• $TMPDIR/kk0-DDMMyy-HHmmss-nnn.kkt (Keylogs)
  • $TMPDIR/dd0-DDMMyy-HHmmss-nnn.ddt (Arbitrary Data)

DDMMyy = date: 070916 = 2016-09-07
HHmmss = time: 154411 = 15:44:11
nnn = milliseconds

If the environment variable $TMPDIR is not defined, “/tmp/” is used as the location (

Hints from the author

The author of this malware again left some references to the corresponding source files:

Backdoor.OSX.Mokes.a IDA screenshot Source file references


We detect this type of malware as HEUR:Backdoor.OSX.Mokes.a



$HOME/LibraryApp Store/storeuserd


Mozilla/5.0 (Macintosh; Intel Mac OS X 10_9_3) AppleWebKit/537.75.14 (KHTML, like Gecko) Version/7.0.3 Safari/7046A194A

The Missing Piece – Sophisticated OS X Backdoor Discovered

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  1. Peter

    Then you have to inform the people never to lower your defence shields of your Mac.
    If you do that, well yes, than you can install everything. But you do not mention this.

  2. Patrick

    How do you get rid of it?

    1. Stefan Ortloff

      Unless there’s no other previously installed malware or malware dropped by that backdoor present on the system, deleting the binary cures the infection.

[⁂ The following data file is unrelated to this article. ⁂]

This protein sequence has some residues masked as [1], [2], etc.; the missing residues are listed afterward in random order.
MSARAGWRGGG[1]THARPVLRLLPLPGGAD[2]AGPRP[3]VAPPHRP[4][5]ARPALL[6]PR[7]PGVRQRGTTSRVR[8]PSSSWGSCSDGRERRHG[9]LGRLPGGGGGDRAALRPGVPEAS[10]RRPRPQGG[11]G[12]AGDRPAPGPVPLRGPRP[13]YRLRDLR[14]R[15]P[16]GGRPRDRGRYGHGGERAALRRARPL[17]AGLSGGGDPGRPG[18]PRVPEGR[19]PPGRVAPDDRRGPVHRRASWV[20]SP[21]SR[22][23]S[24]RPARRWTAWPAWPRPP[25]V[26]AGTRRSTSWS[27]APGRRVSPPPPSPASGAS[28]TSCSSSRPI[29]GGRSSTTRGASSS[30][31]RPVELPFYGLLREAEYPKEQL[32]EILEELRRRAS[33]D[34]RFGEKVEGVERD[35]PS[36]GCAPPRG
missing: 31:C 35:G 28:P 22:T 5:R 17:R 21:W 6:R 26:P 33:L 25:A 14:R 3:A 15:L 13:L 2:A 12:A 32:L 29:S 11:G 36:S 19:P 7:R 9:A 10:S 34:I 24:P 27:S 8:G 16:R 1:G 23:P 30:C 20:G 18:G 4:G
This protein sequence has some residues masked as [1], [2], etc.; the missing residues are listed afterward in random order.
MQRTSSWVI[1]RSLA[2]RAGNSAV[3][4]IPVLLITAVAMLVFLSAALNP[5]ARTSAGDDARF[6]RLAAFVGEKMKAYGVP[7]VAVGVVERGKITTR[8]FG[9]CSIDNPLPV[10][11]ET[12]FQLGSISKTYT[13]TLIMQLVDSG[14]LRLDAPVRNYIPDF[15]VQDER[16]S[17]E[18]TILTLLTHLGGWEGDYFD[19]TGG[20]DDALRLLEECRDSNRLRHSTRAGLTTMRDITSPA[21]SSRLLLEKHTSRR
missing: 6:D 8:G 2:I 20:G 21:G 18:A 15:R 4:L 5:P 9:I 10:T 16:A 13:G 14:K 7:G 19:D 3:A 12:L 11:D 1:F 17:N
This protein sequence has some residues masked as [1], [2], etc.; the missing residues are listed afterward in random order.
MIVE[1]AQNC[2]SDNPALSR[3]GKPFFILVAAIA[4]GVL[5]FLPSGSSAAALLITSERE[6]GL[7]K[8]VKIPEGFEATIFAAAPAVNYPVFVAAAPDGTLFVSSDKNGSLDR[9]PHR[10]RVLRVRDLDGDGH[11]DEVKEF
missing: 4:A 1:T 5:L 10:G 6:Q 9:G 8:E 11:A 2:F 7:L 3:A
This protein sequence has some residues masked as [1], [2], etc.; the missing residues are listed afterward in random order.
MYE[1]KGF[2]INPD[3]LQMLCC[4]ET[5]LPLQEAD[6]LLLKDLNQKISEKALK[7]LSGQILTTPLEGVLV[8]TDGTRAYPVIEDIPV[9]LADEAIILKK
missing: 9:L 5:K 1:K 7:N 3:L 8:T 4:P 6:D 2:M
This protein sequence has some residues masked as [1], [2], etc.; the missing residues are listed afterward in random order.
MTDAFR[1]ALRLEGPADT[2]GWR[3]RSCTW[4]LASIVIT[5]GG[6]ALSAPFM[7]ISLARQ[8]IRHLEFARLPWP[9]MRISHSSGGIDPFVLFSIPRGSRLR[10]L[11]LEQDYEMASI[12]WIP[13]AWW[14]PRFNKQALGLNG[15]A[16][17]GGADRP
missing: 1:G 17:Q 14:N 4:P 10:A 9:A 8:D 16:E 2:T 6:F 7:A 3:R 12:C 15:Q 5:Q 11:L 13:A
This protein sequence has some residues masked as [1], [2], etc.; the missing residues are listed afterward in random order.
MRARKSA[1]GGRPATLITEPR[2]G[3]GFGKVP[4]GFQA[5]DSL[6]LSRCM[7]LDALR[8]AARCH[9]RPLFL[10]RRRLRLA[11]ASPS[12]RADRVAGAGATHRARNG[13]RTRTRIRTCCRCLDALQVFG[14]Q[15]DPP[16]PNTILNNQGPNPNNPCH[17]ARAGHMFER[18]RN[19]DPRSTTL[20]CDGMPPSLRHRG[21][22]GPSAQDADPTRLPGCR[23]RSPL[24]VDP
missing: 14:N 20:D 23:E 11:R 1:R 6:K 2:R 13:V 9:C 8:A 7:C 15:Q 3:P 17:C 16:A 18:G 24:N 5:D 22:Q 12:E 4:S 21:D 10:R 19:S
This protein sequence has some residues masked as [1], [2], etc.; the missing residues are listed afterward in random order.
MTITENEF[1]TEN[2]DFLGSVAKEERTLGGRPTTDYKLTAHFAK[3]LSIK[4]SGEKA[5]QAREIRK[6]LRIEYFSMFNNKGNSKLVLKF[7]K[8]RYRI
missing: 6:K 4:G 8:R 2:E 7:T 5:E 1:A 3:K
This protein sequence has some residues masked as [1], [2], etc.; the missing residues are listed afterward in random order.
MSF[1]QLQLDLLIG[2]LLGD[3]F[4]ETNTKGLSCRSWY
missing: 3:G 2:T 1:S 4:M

3. Geoffrey Hale

    Any idea who was behind this project?

  4. Greg Slepak

    These locations are incorrect:

    $HOME/Library/App Store/storeuserd

    That should say:

    $HOME/Library/Application Support/App Store/storeuserd
    $HOME/Library/Application Support/
    $HOME/Library/Application Support/Dock/
    $HOME/Library/Application Support/Skype/SkypeHelper
    $HOME/Library/Application Support/Dropbox/DropboxCache
    $HOME/Library/Application Support/Google/Chrome/nacld
    $HOME/Library/Application Support/Firefox/Profiles/profiled

    1. Stefan Ortloff

      I can’t confirm incorrectness. Locations mentioned in the article were tested on OS X 10.8.2.

  5. eugene

    The function name references are references to the Qt library. I’m surprised they figured out how to compile that statically.

  6. JayB

    Shouldn’t the directories be in $HOME/Library/Application\ Support ??

  7. Ken

    Misleading title. This is not an OS X backdoor.

  8. Pedro Smith

    How can someone get infected with this?

    1. Stefan Ortloff

      Since we only got the binary itself, we can only speculate how this malware makes it to the victim machine. All vectors are possible: exploits, installation via another previously installed malware and of course via social engineering.

  9. Tim Keller

    Yes this is a payload not an exploit. That’s what a backdoor is. You could also call it a RAT. This is the thing you install after you’ve compromised the system using whatever technique you made work. Unless you know the vector that was used to get it onto your system (the exploit) there’s no point in doing anything other than reinstalling from known good media, updating to the latest patch level & installing security software including an application firewall (Little Snitch, ) & malware detection & prevention software like the stuff from Objective See & Jonathan Zdiarski’s newly released Little Flocker . Do all of that properly & you should be fine.

  10. anon

    found this